WIPO Hosts Conference on Accession of European Community to International Trademark System
Geneva, October 7, 2004
Press Releases PR/2004/398
An international conference organized by the World Intellectual Property Organization (WIPO), the Office for Harmonization in the Internal Market (Trademarks and Designs) (OHIM) and the European Commission to review the interface between the Madrid Protocol for the International Registration of Trademarks and the Community Trademark System (CTM) took place at WIPO's Geneva headquarters on October 7. 2004. The link between the Madrid Protocol and the CTM, which became operational on October 1, 2004, following the entry into force of the EC's accession to the Madrid Protocol, offers trademark owners maximum flexibility in the process of obtaining international trademark protection.
In his opening remarks, WIPO Director General, Dr. Kamil Idris, said that the Conference was an "historic event for the European Community, for the Office for Harmonization in the Internal Market, for WIPO and for the trademark community at large" Dr. Idris said "today, we are celebrating a successful endeavor which has culminated in the establishment of an important link between the international trademark system and the regional system of the European Community Trademark. For us this is an outstanding achievement thanks to the constructive and effective contribution of these three organizations" he added. Dr. Idris said that with 77 contracting parties, the evolution and development of the Madrid system was very positive. "The Madrid system offers businesses and market sector interests, a simple, affordable and efficient way of obtaining and retaining the registration of their trademarks," he added.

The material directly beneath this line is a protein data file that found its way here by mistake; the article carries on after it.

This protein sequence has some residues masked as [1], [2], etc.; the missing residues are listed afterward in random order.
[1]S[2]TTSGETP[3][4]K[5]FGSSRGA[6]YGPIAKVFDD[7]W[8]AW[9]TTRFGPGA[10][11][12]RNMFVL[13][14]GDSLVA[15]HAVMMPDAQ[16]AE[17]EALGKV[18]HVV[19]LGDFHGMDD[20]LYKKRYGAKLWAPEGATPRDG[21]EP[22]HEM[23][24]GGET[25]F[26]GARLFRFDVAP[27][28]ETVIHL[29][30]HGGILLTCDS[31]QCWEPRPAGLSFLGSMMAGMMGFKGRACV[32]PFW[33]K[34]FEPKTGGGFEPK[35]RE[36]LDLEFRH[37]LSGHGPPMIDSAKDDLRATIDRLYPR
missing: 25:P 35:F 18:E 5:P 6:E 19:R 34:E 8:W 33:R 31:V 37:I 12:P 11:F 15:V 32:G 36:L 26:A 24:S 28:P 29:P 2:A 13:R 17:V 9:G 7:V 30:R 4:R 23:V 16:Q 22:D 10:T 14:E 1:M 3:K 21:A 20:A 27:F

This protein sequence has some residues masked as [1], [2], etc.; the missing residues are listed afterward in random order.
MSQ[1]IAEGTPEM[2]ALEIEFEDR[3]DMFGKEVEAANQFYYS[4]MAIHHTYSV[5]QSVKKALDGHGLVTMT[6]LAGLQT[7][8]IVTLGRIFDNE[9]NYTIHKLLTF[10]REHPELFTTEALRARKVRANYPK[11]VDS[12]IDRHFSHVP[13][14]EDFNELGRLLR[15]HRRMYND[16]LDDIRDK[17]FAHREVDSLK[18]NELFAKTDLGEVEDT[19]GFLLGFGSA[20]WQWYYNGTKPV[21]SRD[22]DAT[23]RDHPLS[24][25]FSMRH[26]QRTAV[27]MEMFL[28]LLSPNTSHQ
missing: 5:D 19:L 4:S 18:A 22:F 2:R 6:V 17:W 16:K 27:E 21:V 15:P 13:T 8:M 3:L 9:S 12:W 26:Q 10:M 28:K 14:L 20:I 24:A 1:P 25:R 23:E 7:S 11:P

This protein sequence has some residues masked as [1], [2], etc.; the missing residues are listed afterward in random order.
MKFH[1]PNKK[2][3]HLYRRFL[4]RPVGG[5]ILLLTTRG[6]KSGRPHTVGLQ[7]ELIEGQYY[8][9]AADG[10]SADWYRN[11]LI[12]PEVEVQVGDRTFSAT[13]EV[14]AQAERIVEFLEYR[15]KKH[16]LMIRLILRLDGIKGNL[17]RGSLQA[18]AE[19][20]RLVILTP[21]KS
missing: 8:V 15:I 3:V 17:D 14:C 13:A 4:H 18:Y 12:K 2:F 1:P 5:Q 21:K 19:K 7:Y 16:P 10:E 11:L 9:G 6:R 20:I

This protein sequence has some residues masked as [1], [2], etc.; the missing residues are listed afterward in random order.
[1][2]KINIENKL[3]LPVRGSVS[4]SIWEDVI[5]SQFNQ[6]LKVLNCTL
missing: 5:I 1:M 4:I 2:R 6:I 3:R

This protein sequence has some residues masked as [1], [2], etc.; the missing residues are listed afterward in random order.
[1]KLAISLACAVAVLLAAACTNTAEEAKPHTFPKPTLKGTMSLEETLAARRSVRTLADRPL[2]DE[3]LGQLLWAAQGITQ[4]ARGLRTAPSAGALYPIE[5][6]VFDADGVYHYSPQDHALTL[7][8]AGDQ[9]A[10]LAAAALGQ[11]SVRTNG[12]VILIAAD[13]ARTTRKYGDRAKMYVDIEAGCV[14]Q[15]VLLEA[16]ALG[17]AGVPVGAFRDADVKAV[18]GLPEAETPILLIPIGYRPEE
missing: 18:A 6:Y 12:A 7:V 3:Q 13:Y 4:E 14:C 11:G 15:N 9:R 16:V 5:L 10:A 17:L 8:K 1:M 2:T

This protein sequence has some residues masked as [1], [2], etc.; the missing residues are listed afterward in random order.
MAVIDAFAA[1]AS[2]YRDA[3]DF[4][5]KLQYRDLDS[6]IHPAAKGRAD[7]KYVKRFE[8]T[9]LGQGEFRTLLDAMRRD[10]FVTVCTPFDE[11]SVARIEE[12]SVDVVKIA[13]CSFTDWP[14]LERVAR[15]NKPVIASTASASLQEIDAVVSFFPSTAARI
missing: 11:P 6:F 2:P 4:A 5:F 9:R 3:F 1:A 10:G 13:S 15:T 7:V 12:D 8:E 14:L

Ambassador Carlo Trojan, Permanent Representative of the European Commission Delegation in Geneva, welcomed participants and said that although the path to accession was long, a very useful link between the Madrid Protocol and OHIM was finally operational. He said "This is certainly an historic, decisive step forward that will further strengthen our position at the international level and at WIPO. "I hope our accession will serve as an inspiration to other countries" he added. Speaking about the link between the two systems, Ambassador Trojan said "I feel sure that this will be a useful instrument for users offering companies around the world a new alternative to protect trademarks in Europe and in other countries like China, Japan or the USA." Ambassador Trojan noted that one single application will enable a trademark holder to obtain trademark protection in all member countries of the EC as well as in a large number of other countries in the world. He applauded the success of the Madrid Protocol and welcomed the recent endorsement by the WIPO General Assembly of a decision to convene a Diplomatic Conference for the Adoption of a Revised Trademark Law Treaty (TLT) on procedures for the registration and management of trademarks in March 2006.
Mr. Wubbo de Boer, President, OHIM, told participants that the accession of the EC to the Madrid Protocol was a "memorable occasion" with far-reaching ramifications and that thanks to intense cooperation between WIPO and OHIM, it had been possible to implement the new arrangement smoothly. He said that the recent positive developments within the Madrid Protocol and its widening membership were good news for trademark owners interested in Europe. He said that both quantitatively and qualitatively, the Madrid Protocol was a very important mechanism, "we can say that the Madrid Protocol is the place where trademark matters are happening," he added.